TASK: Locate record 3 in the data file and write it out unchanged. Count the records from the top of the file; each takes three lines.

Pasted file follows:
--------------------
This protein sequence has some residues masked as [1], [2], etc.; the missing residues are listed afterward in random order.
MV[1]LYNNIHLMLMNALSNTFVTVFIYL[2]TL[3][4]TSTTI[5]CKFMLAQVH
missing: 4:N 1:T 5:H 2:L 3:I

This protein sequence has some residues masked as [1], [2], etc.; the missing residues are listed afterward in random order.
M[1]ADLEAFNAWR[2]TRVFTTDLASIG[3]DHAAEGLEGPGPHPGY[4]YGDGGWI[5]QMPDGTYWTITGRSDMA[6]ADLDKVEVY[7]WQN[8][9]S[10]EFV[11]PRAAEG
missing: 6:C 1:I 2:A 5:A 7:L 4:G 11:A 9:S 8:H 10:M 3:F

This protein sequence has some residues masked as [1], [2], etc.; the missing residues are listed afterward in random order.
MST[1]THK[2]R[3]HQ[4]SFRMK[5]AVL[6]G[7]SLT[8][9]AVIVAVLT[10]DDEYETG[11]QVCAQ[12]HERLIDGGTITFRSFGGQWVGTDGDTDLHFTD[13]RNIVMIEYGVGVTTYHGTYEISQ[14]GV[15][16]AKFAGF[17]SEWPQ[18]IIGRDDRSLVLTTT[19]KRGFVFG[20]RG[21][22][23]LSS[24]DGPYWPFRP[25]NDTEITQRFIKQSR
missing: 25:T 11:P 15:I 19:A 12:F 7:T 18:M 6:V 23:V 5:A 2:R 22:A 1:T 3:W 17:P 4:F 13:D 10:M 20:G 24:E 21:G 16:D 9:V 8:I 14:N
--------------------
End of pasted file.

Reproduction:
This protein sequence has some residues masked as [1], [2], etc.; the missing residues are listed afterward in random order.
MST[1]THK[2]R[3]HQ[4]SFRMK[5]AVL[6]G[7]SLT[8][9]AVIVAVLT[10]DDEYETG[11]QVCAQ[12]HERLIDGGTITFRSFGGQWVGTDGDTDLHFTD[13]RNIVMIEYGVGVTTYHGTYEISQ[14]GV[15][16]AKFAGF[17]SEWPQ[18]IIGRDDRSLVLTTT[19]KRGFVFG[20]RG[21][22][23]LSS[24]DGPYWPFRP[25]NDTEITQRFIKQSR
missing: 25:T 11:P 15:I 19:A 12:F 7:T 18:M 6:V 23:V 5:A 2:R 22:A 1:T 3:W 17:P 4:F 13:D 10:M 20:G 24:E 21:G 16:D 9:V 8:I 14:N